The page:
Overview of Ergonomics
What is Ergonomics?
"Ergonomics is the scientific discipline concerned with the understanding of the interactions among humans and other elements of a system . . . that applies principles, data and methods to design in order to optimize human well-being . . . ergonomists contribute to design and evaluation of tasks, jobs, products, environments and systems in order to make them compatible with the needs, abilities, and limitations of people."— International Ergonomics Association
“Ergonomics” means fitting the work to the worker by modifying or redesigning the job, workstation, tool, or environment. It draws from the fields of engineering, information technology, and medical and cognitive sciences to optimize the work environment. By identifying risk factors that can result in an injury or illness, and correcting these hazards, employees can have a healthier workplace. Some of the factors evaluated in an ergonomic analysis are the:
i. Repetitiveness of a task
ii. Posture and movement of the limbs and the whole body as a task is performed
iii. Physical strength required for a task
iv. Design and use of tools and computer software
v. Design and layout of the work area or equipment
Benefits of Ergonomics
The potential benefits of ergonomics are:
i. Improved safety and health in the workplace
ii. Improved employee morale and job satisfaction
iii. Improved productivity and work effectiveness
iv. Improved quality of work, with reduced risk of errors
v. Reduced absenteeism and employee turnover
vi. Reduced medical and workers' compensation costs associated with work-related musculoskeletal disorders
Ergonomics is an ongoing process, not a “quick fix.” Over time, changes in equipment, software, and work procedures can either enhance or undermine the ergonomics of the work environment. Continued awareness and cooperation among responsible groups are essential to an effective ergonomics program. It is a continuous process that must anticipate and adapt to changes in work processes and technology.
Ergonomic Risk Factors
A risk factor is a work pattern or condition that increases the chances that problems will occur.
1) Repetition Motion (e.g. Keyboarding, mouse clicking, pipetting, opening/closing tubes).
2) Sustained/Stationary Positions (e.g. holding your arms or back unsupported for long periods, prolonged sitting/standing).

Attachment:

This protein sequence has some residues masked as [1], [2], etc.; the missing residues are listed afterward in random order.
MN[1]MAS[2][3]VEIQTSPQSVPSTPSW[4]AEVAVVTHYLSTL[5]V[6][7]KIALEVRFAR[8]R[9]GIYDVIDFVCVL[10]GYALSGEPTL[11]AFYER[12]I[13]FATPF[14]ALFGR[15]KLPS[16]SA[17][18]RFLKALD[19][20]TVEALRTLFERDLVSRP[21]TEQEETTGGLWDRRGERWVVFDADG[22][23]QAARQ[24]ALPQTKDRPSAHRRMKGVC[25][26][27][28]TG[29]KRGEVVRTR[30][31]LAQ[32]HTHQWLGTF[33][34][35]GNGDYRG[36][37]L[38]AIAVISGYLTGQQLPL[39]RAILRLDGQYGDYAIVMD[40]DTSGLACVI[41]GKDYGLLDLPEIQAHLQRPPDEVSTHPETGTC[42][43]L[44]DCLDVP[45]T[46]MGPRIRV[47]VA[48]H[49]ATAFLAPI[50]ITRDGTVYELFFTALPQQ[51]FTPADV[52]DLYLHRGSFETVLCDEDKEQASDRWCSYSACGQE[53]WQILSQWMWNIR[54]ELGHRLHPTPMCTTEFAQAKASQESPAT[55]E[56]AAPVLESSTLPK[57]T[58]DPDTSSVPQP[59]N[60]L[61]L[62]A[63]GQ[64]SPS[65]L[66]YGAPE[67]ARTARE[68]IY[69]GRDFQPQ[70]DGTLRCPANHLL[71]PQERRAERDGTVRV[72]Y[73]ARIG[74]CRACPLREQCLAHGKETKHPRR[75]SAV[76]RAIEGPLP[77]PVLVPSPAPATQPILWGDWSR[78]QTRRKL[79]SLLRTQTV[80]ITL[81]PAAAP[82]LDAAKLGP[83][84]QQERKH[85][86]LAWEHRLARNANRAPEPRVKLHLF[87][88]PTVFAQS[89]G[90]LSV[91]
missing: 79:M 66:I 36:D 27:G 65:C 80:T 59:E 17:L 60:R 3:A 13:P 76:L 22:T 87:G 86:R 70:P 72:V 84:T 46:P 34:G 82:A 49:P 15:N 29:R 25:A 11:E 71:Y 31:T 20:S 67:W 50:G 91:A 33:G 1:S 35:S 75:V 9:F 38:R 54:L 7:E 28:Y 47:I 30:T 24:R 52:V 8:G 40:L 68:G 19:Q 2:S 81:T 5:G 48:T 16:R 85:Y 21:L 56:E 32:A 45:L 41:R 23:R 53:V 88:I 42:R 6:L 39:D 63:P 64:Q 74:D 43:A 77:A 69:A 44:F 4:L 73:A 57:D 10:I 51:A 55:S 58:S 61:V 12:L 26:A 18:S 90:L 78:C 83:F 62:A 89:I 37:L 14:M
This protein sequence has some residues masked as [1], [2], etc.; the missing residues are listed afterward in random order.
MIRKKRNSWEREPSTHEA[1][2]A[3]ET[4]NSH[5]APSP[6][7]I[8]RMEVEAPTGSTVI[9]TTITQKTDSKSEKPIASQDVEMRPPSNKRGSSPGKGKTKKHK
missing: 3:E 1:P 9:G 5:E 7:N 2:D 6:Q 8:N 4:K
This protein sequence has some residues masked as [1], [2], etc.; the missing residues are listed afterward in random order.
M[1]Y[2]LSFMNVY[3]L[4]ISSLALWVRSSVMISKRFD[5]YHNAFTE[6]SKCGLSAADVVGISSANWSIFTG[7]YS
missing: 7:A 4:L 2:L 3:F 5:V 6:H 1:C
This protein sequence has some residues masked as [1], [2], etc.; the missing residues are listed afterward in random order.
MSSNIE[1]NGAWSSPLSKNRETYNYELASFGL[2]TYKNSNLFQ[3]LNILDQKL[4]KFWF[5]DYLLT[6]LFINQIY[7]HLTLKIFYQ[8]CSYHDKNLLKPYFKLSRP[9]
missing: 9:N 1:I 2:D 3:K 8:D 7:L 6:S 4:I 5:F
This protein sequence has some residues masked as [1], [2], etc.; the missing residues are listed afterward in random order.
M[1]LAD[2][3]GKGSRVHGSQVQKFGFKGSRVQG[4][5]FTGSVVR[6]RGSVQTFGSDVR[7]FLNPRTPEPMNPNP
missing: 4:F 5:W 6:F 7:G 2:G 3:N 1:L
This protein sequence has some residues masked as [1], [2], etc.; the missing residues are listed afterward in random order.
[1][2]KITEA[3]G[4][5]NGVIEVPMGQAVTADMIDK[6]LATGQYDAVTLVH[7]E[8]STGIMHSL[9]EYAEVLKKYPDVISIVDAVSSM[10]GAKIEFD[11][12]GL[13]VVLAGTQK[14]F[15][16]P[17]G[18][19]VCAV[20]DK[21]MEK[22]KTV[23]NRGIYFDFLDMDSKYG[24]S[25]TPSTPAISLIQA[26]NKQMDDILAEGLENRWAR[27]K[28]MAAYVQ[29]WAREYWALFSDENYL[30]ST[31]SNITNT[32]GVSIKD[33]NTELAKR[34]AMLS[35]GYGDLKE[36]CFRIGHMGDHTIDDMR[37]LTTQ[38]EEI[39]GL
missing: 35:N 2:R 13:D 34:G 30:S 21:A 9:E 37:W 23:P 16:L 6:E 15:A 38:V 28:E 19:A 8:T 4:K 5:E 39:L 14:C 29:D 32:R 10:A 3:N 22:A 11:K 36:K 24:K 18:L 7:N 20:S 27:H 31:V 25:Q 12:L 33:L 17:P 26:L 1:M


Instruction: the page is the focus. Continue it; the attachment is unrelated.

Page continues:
3) Awkward postures/motions (e.g., wrists bent while using the keyboard, mouse, or pipette, reaching or leaning forward).
4) Insufficient Rest Breaks (e.g., working more than 1 hour without a break, working long hours to meet a project deadline).
Musculoskeletal Disorders (MSD's)
Musculoskeletal disorders include a group of conditions that involve the nerves, tendons, muscles, and supporting structures such as intervertebral discs. They represent a wide range of disorders, which can differ in severity from mild periodic symptoms to severe chronic and debilitating conditions. WRMSDs are musculoskeletal disorders caused or made worse by the work environment, and are also referred to as cumulative trauma disorders, repetitive motion injuries, repetitive strain injuries, and overuse injuries.
WRMSDs can cause severe and debilitating symptoms such as pain, numbness, and tingling; reduced worker productivity; lost time from work; temporary or permanent disability; inability to perform job tasks; and an increase in workers’ compensation costs.
Musculoskeletal disorders are often confused with ergonomics. Ergonomics is the practice of fitting workplace conditions and job demands to the capabilities of workers. In other words, musculoskeletal disorders are the problem, and ergonomics is a solution.
Employees with an average of 4 or more hours per day at computer or 4 or more hours per day performing repetitive or static office work are identified as being at elevated risk for developing work-related musculoskeletal disorders (WRMSDs) based on their work tasks.